Morning Briefing: March 9, 2012

The economy created 227,000 jobs in February, according to the latest data from the Bureau of Labor Statistics shows, though the unemployment rate held steady at 8.3 percent. Both December and January’s numbers were revised up, adding more than 60,000 jobs above previous estimates.

Nearly 100 House Republicans have already abandoned Speaker John Boehner (R-OH) on two different versions of his signature highway bill, and it’s becoming a bit of a pattern. Politico notes today that the loss is only the latest for Boehner, who has seen many of his bills go down in floor votes — something that rarely happened under former Speaker Nancy Pelosi (D-CA).

The Chamber of Commerce plans a $50 million blitz, continuing its attacks on Democratic House and Senate candidates, the Center for Public Integrity reports. The spending “underscores the huge political stakes” for the Chamber’s corporate supporters from big energy, insurance, health care, and Wall Street firms.

Mitt Romney is having trouble getting money from small-dollar donors. Though he raised a record number of small-dollar donations in February, he is still under-performing in that category compared to the other candidates. The vast majority of his funding comes from large, wealthier donors.

Chris Hughes, the 28-year-old co-founder of Facebook, is buying The New Republic, the 98-year-old liberal political magazine for an undisclosed amount, reports The New York Times. Hughes, who also ran the social media arm of President Obama’s 2008 campaign, will assume the role of publisher and editor-in-chief.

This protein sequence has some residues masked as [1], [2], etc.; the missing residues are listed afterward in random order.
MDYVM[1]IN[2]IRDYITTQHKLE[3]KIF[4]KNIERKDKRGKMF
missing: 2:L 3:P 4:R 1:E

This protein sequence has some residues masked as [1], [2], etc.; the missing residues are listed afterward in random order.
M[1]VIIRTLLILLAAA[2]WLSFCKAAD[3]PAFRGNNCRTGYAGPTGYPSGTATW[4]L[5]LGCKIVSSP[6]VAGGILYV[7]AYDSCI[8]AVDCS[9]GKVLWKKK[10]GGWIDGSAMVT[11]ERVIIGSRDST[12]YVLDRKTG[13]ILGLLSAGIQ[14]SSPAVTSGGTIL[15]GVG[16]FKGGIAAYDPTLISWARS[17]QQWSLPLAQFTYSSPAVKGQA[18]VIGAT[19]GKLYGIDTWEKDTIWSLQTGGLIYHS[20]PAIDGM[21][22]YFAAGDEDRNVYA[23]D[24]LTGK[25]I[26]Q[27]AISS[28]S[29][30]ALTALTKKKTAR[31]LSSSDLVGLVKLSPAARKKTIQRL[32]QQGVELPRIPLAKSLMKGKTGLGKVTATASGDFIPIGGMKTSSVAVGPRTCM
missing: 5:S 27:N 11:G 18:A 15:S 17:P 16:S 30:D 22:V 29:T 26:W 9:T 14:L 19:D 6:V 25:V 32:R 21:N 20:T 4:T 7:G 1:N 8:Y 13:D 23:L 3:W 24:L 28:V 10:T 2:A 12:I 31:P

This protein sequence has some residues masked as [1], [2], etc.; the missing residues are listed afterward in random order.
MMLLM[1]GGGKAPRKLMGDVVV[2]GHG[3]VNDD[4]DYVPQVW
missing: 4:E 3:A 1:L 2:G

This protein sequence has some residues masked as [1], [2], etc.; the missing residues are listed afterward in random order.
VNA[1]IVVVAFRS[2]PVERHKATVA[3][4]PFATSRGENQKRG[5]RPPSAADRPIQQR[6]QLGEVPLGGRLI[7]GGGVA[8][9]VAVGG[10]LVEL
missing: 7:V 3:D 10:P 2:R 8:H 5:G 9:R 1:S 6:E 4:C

Republicans on two House committees have already passed a bill to repeal the Independent Payment Advisory Board, a key part of the Affordable Care Act meant to control costs, but a new CBO report shows that eliminating the board would add $3.1 billion to the deficit over 10 years.

Top-level Romney surrogate Bob Dole told ABC News that he thinks the health care plan that Mitt Romney passed as governor of Massachusetts will be a liability for the campaign in November. Dole hit Romney over the plan’s mandates, saying, “that’s the one thing that Romney has to answer to.”

President Obama is boosting his efforts to revive the housing market, with a particular focus on renegotiating bad mortgages and helping foreclosures. This week, Obama doubled down on his efforts to get military families out of foreclosure, and to help people with government-insured mortgages.

And finally: Mitt Romney tried his best to pander to Southerners yesterday, but fell a bit short. After admitting the South would be an “away game” for him, the Massachusetts multi-millionaire, told a rally, “I am learning to say y’all and I like grits, and things,”